Where do you find your inspiration? I’m inspired by the notion that if nothing is done, and if it’s not done fast, we won’t have much to pass on to the next generation. That everything we do today has an effect tomorrow and how we drastically need to improve what we do today.
What’s the one piece of technology you couldn’t live without, and why? Definitely my laptop. I use it to chat with my parents and sisters, use it to communicate with colleagues around the globe, I use it for field notes and jotting down various hypotheses and ideas, and use it to reflect on my best memories. It’s almost always with me, and when it isn’t it’s nearby (and its wayyy more functional than a smartphone).
What’s your workspace like, and why does it work for you? It’s pretty standard, always a notebook on my desk next to a monitor. Typically a dirty coffee mug can be found next to a repurposed scientific beaker filled with pens. I started using a standing desk last year that lowers at the click of a button, being able to decide to sit or stand anytime of the days has been great for staying alert through the long work days.
Your best tip or trick for managing everyday work and life. (Help us out, we need it.) Keep an ongoing “to do” list in an actual, physical paper notebook (I know, I know). It allows you to consistently look back at what you’ve accomplished, and allows you to put your mind at ease at the end of the day knowing that when you get started the next day you have a list ready to go and can let your mind relax during the off hours.
Mac, Windows or Linux? I’m going to go with Unix here. I split my time between my MacBook for most tasks and a Linux workstation for genetic and heavy computational analyses.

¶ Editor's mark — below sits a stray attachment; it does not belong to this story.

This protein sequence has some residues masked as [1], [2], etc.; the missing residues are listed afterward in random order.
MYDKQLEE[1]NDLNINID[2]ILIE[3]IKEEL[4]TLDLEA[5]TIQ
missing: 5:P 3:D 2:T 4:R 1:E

Kirk, Picard, or Janeway? I know this a Star Trek reference and I’ve hardly ever watched the various iterations of it. I’m going with George Constanza.
Transporter, Time Machine or Cloak of Invisibility? Transporter. If I had a dollar for every time I left something at home before work or vice versa.
If someone gave me $1 million to launch a startup, I would … hire more scientists with a more diverse background from my own.
I once waited in line for … “Harry Potter and the Deathly Hallows,” just to read the last chapter and spoil it (I’m not proud of that one).
Your role models: I previously mentioned John Muir, he was truly ahead of his time and risked so much and worked so hard to move the conservationist movement forward during such a critical time in our history. Someone closer to home would be my dad, the dude didn’t finish high school yet managed to bootstrap his way to success. His story drives me daily
Greatest game in history: Baseball.
Best gadget ever: You ever cook asparagus with a sous vide? Perfectly crisp.
First computer: Standard Dell laptop ca. 2003, about as thin as today’s phonebooks.
Current phone: iPhone 10.
Favorite app: brain.fm
Favorite cause: The League to Save Lake Tahoe.
Most important technology of 2020: Rapid antibody testing for coronavirus.
Most important technology of 2022: Hybrid hemp and cannabis seeds that require less water and nutrient inputs than what is grown today
Final words of advice for your fellow geeks: Keep moving forward, if only by an inch on certain days you’re still moving toward a goal — whatever that may be.
Website: Dewey Scientific
LinkedIn: Jordan Zager